Indianapolis Downtown Full Service Dentist Blog
Posts for: August, 2017
With college, a full-time job and an upcoming wedding to plan, Brooke Vitense had the hectic life of an average young woman in her twenties. But a chance discovery one morning would completely upend her normal life.
That morning Brook noticed white spots on the underside of her tongue while brushing her teeth. Not long after, she pointed out the spots to her dentist during her regular dental checkup. He recommended having the spots biopsied, just to be safe. She needed a wisdom tooth removed, so she scheduled the biopsy with her oral surgeon to coincide with the tooth extraction.
She soon forgot about the biopsy — until her dentist contacted her about the results. The lesions were pre-cancerous: he recommended she have them and a portion of her tongue removed surgically as soon as possible.
She underwent the procedure, but that wasn't the end of her ordeal. The follow-up pathology report indicated cancerous cells in the tissue excised during the procedure. To ensure elimination of any remaining cancerous cells they would need to remove more of her tongue as well as the lymph nodes from her neck.
Brooke survived her cancer experience and has since resumed her life. Her story, though, highlights some important facts about oral cancer.
Oral cancer is life-threatening. Although cases of oral cancer are rarer than other types of malignancies, the survival rate is low (50%). This is because lesions or other abnormalities are often dismissed as simple sores. Like any cancer, the earlier it's detected and treated, the better the chances for survival.
Anyone of any age can develop oral cancer. While most cases occur in older adults, young and otherwise healthy people like Brooke are not immune. It's important for everyone to make healthy lifestyle choices (good oral hygiene and nutrition, moderate alcohol use and avoidance of tobacco) and see a dentist whenever you see an abnormal sore or spot in your mouth.
Regular dental checkups are crucial for early detection. Had Brooke not seen her dentist soon after discovering the spots on her tongue, her survivability could have been drastically lower. Regular dental visits (and cancer screenings if you're at high risk) could mean all the difference in the world.
If you would like more information on the signs and treatment of oral cancer, please contact us or schedule an appointment for a consultation. You can watch Brooke's interview by visiting How a Routine Dental Visit Saved My Life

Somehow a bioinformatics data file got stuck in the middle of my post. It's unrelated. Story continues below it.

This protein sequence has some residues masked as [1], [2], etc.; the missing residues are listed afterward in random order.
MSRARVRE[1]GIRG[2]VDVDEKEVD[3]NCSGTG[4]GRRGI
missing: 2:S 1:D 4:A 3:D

Have you started orthodontic treatment recently? Are you having a little trouble getting used to your braces? If so, you are not alone: Everybody goes through an adjustment period during which they momentarily wonder if they’ll really ever get used to this. Don’t worry — you will! And we’ve never heard anyone say, on the day their braces come off and their new smile is revealed, that they aren’t glad they went the distance. Just ask Houston Rockets all-star center Dwight Howard, who discussed his own orthodontic treatment in a recent interview.
“I’m sure I was no different than anyone else who has ever had braces,” he told Mediaplanet. “At first I hated them so much… That changed once I got used to them and I actually grew to love them.” What’s Howard’s advice? “Do exactly what your orthodontist says and know that the outcome is well worth it in the end.” We couldn’t agree more! Here are some tips for wearing braces comfortably:
- Hard & Chewy Foods: If you love fresh fruits and vegetables, that’s great; there’s no reason to give them up, just the really hard ones. You don’t want to bite into an apple or carrot or any other hard foods like bagels and pizza that have any “size” to them. Small pieces may be ok as long as they can’t bend your wires. Chewy, sticky candy should really be avoided completely. Same with soda, sports drinks and so-called energy drinks because they contain acids that promote tooth decay and can cause a lot of damage around the braces.